To be a player like Kobe Bryant requires a certain mindset. Some call it competitiveness, others call it insanity. Whatever it was, Bryant had it and it helped him become one of the greatest players to ever play basketball. So what happened when he went up against who many have called the greatest of all time?

Bryant went on "Holding the Court with Geno Auriemma" podcast and discussed the first time he went up against Michael Jordan. The answer he gave was exactly what someone would expect Bryant in particular to say. There was no fear or concern of being schooled by him. Only confidence.

"I was thinking in my mind, I didn't care. I'm going to destroy this guy. I don't care if I'm 18, I'm coming for blood. And the first thing he did, they ran a fifth-down sequence in the triangle. He caught the ball in the corner and he made his little pirouette spin that he does and sneaks baseline. I fell for it, and he went by me and dunked it. I remember just laughing to myself all the way up the court. I've seen that move thousands of times and I can't believe I just fell for it. And then after that, it was like, 'OK, let's get to work.' Every time I faced him I wanted to see how he was going to respond to his same moves. The best way I could figure out how to defend him was to see how he would defend himself if I hold a mirror up."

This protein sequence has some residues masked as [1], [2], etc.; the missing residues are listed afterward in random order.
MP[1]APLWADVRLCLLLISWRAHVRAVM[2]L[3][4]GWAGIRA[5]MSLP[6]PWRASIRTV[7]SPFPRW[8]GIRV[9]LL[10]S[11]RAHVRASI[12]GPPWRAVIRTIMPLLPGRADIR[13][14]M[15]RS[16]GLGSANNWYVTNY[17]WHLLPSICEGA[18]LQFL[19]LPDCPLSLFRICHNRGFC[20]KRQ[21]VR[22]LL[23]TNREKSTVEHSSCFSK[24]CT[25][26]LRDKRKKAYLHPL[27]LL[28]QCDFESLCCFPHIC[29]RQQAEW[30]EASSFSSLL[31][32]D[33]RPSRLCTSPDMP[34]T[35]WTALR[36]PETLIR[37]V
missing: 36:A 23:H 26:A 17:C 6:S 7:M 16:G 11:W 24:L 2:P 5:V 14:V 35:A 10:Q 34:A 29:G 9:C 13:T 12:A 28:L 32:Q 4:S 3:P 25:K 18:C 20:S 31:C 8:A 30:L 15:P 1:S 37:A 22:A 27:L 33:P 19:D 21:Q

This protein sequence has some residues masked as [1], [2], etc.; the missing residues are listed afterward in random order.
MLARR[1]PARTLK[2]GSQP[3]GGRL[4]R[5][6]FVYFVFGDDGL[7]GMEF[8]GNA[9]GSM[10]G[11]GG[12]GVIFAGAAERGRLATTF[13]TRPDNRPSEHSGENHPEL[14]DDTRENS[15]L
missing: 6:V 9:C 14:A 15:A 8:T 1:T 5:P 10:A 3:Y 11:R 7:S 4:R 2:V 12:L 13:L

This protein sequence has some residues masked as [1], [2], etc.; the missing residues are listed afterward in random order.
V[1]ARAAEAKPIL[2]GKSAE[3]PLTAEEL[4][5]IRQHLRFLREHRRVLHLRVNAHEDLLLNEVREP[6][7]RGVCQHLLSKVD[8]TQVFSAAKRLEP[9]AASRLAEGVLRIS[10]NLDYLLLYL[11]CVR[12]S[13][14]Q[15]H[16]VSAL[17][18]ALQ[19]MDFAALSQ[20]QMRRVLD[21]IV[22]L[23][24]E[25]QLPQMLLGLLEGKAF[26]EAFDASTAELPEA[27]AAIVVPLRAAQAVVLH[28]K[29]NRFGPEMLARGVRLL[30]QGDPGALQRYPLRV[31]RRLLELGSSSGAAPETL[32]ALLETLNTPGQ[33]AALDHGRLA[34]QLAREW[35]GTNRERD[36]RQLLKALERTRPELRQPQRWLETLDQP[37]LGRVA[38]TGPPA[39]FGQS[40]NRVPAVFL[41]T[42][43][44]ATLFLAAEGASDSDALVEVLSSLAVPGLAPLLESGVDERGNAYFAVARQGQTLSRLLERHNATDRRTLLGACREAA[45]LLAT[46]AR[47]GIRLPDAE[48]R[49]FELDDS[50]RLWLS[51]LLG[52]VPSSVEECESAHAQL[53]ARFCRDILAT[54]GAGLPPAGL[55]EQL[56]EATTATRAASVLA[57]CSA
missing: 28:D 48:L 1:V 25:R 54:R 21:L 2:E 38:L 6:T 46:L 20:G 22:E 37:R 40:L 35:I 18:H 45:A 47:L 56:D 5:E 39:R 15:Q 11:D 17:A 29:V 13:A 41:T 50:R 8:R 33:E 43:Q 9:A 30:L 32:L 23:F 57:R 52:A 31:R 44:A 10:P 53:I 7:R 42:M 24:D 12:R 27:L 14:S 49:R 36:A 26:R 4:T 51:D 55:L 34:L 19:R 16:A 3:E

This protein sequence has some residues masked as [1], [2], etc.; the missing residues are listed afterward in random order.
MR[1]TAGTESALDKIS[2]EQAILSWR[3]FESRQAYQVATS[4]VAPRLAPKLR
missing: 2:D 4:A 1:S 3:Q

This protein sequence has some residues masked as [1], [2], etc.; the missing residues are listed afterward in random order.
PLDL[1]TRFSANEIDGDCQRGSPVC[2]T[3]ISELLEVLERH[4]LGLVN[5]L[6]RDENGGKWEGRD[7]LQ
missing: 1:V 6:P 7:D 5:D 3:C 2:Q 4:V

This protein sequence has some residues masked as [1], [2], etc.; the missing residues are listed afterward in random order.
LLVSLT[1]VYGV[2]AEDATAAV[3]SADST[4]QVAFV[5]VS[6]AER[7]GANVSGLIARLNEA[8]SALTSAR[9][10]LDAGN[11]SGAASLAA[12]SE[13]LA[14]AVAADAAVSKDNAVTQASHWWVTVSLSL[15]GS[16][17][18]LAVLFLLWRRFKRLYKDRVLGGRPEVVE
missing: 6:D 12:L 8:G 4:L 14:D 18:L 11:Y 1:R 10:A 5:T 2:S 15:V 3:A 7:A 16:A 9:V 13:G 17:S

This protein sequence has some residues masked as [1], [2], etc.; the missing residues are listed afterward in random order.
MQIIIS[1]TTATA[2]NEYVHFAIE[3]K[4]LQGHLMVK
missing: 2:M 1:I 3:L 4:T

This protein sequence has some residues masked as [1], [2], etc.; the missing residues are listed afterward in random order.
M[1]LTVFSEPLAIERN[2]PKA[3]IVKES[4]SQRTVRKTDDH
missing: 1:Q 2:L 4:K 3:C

h/t Lakers Nation

Of course Bryant thought he was going to destroy Jordan. He thought he was going to destroy anybody he ever played against. Kobe's comment about how the best way to defend Jordan was to defend him the way he would defend himself is an interesting one. Bryant emulated much of his game after Jordan so going up against him as a rookie must have been like playing a better, more skilled version of his shadow.

It sounds like, despite Bryant's enthusiasm, he wasn't quite ready to take on Jordan yet at that age. As most rookies would be. However, his response is pretty great. He sounded excited to go at Jordan again and try to figure out the puzzle of defending him.